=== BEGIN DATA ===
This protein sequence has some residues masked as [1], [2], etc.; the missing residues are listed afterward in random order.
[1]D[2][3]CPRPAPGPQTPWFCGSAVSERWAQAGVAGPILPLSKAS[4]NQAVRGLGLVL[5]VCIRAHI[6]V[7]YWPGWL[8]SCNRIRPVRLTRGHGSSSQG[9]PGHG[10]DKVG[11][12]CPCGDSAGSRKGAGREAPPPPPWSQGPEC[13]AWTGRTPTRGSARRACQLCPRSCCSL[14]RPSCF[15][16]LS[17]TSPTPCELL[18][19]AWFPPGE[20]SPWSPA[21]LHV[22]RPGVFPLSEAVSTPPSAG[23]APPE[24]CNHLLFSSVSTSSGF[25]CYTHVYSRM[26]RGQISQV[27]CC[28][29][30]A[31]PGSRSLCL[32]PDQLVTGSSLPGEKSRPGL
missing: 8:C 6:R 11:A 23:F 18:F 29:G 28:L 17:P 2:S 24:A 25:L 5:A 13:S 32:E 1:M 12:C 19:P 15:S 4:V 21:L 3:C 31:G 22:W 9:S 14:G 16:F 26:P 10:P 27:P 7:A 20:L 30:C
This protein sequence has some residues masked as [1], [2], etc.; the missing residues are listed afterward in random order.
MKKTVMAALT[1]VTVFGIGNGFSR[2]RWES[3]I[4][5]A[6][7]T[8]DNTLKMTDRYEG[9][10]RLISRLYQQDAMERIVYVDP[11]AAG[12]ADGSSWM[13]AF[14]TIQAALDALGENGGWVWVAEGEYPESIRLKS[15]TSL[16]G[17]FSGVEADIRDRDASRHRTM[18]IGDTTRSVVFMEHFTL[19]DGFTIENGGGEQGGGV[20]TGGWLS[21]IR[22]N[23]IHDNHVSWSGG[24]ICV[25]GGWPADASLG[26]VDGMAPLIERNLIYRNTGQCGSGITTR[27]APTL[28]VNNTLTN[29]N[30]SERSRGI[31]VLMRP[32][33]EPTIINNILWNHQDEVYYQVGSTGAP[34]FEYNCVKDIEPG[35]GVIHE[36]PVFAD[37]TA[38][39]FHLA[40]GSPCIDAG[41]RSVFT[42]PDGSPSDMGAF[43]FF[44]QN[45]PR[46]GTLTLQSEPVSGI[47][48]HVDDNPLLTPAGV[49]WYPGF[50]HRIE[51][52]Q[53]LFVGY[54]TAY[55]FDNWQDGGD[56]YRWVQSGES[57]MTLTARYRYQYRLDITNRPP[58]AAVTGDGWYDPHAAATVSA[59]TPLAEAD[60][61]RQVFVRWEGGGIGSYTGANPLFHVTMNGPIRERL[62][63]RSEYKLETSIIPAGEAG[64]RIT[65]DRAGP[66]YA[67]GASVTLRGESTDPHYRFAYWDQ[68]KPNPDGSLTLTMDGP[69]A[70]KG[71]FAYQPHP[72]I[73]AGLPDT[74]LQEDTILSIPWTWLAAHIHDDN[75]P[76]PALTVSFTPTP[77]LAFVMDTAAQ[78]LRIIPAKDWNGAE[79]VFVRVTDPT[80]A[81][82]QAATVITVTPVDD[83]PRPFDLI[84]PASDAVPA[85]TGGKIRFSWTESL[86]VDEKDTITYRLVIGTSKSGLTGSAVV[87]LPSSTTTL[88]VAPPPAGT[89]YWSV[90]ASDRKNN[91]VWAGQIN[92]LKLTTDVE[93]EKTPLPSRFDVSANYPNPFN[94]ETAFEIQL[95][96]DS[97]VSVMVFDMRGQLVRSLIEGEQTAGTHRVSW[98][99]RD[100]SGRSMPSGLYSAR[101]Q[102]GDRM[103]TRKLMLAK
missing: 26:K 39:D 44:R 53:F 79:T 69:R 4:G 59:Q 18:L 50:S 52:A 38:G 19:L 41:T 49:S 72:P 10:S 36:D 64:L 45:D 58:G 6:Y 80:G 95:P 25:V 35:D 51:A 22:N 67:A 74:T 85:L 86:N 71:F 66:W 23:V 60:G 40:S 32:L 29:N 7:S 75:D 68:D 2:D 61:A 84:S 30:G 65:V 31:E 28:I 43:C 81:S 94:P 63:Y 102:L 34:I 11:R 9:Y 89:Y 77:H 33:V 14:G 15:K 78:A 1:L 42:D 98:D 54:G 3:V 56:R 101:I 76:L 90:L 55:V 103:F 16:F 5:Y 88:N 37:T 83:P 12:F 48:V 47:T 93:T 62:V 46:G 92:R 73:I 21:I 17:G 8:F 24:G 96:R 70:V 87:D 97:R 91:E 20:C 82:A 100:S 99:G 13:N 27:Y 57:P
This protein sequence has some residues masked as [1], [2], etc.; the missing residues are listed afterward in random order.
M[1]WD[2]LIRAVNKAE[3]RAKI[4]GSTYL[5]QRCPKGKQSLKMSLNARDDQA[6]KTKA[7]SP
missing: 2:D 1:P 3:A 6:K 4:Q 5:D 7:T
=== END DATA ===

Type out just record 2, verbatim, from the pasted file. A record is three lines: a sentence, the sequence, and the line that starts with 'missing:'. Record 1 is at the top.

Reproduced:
This protein sequence has some residues masked as [1], [2], etc.; the missing residues are listed afterward in random order.
MKKTVMAALT[1]VTVFGIGNGFSR[2]RWES[3]I[4][5]A[6][7]T[8]DNTLKMTDRYEG[9][10]RLISRLYQQDAMERIVYVDP[11]AAG[12]ADGSSWM[13]AF[14]TIQAALDALGENGGWVWVAEGEYPESIRLKS[15]TSL[16]G[17]FSGVEADIRDRDASRHRTM[18]IGDTTRSVVFMEHFTL[19]DGFTIENGGGEQGGGV[20]TGGWLS[21]IR[22]N[23]IHDNHVSWSGG[24]ICV[25]GGWPADASLG[26]VDGMAPLIERNLIYRNTGQCGSGITTR[27]APTL[28]VNNTLTN[29]N[30]SERSRGI[31]VLMRP[32][33]EPTIINNILWNHQDEVYYQVGSTGAP[34]FEYNCVKDIEPG[35]GVIHE[36]PVFAD[37]TA[38][39]FHLA[40]GSPCIDAG[41]RSVFT[42]PDGSPSDMGAF[43]FF[44]QN[45]PR[46]GTLTLQSEPVSGI[47][48]HVDDNPLLTPAGV[49]WYPGF[50]HRIE[51][52]Q[53]LFVGY[54]TAY[55]FDNWQDGGD[56]YRWVQSGES[57]MTLTARYRYQYRLDITNRPP[58]AAVTGDGWYDPHAAATVSA[59]TPLAEAD[60][61]RQVFVRWEGGGIGSYTGANPLFHVTMNGPIRERL[62][63]RSEYKLETSIIPAGEAG[64]RIT[65]DRAGP[66]YA[67]GASVTLRGESTDPHYRFAYWDQ[68]KPNPDGSLTLTMDGP[69]A[70]KG[71]FAYQPHP[72]I[73]AGLPDT[74]LQEDTILSIPWTWLAAHIHDDN[75]P[76]PALTVSFTPTP[77]LAFVMDTAAQ[78]LRIIPAKDWNGAE[79]VFVRVTDPT[80]A[81][82]QAATVITVTPVDD[83]PRPFDLI[84]PASDAVPA[85]TGGKIRFSWTESL[86]VDEKDTITYRLVIGTSKSGLTGSAVV[87]LPSSTTTL[88]VAPPPAGT[89]YWSV[90]ASDRKNN[91]VWAGQIN[92]LKLTTDVE[93]EKTPLPSRFDVSANYPNPFN[94]ETAFEIQL[95][96]DS[97]VSVMVFDMRGQLVRSLIEGEQTAGTHRVSW[98][99]RD[100]SGRSMPSGLYSAR[101]Q[102]GDRM[103]TRKLMLAK
missing: 26:K 39:D 44:R 53:F 79:T 69:R 4:G 59:Q 18:L 50:S 52:A 38:G 19:L 41:T 49:S 72:P 10:S 36:D 64:L 45:D 58:G 6:Y 80:G 95:P 25:V 35:D 51:A 22:N 67:A 74:T 85:L 86:N 71:F 66:W 23:V 60:G 40:S 32:L 29:N 7:S 75:D 68:D 2:D 61:A 84:S 30:G 65:V 31:E 28:I 43:C 81:S 94:P 63:Y 102:L 34:I 11:R 9:Y 89:Y 77:H 33:V 14:G 15:K 78:A 1:L 42:D 98:D 54:G 3:V 56:R 101:I 76:L 90:L 55:V 103:F 16:F 5:Y 88:N 37:T 83:P 12:F 48:V 47:T 93:T 62:V 46:G 92:R 73:I 21:I 17:G 8:F 24:G 96:R 70:V 87:D 97:R 91:E 20:C 82:A 100:S 99:G 13:N 27:Y 57:P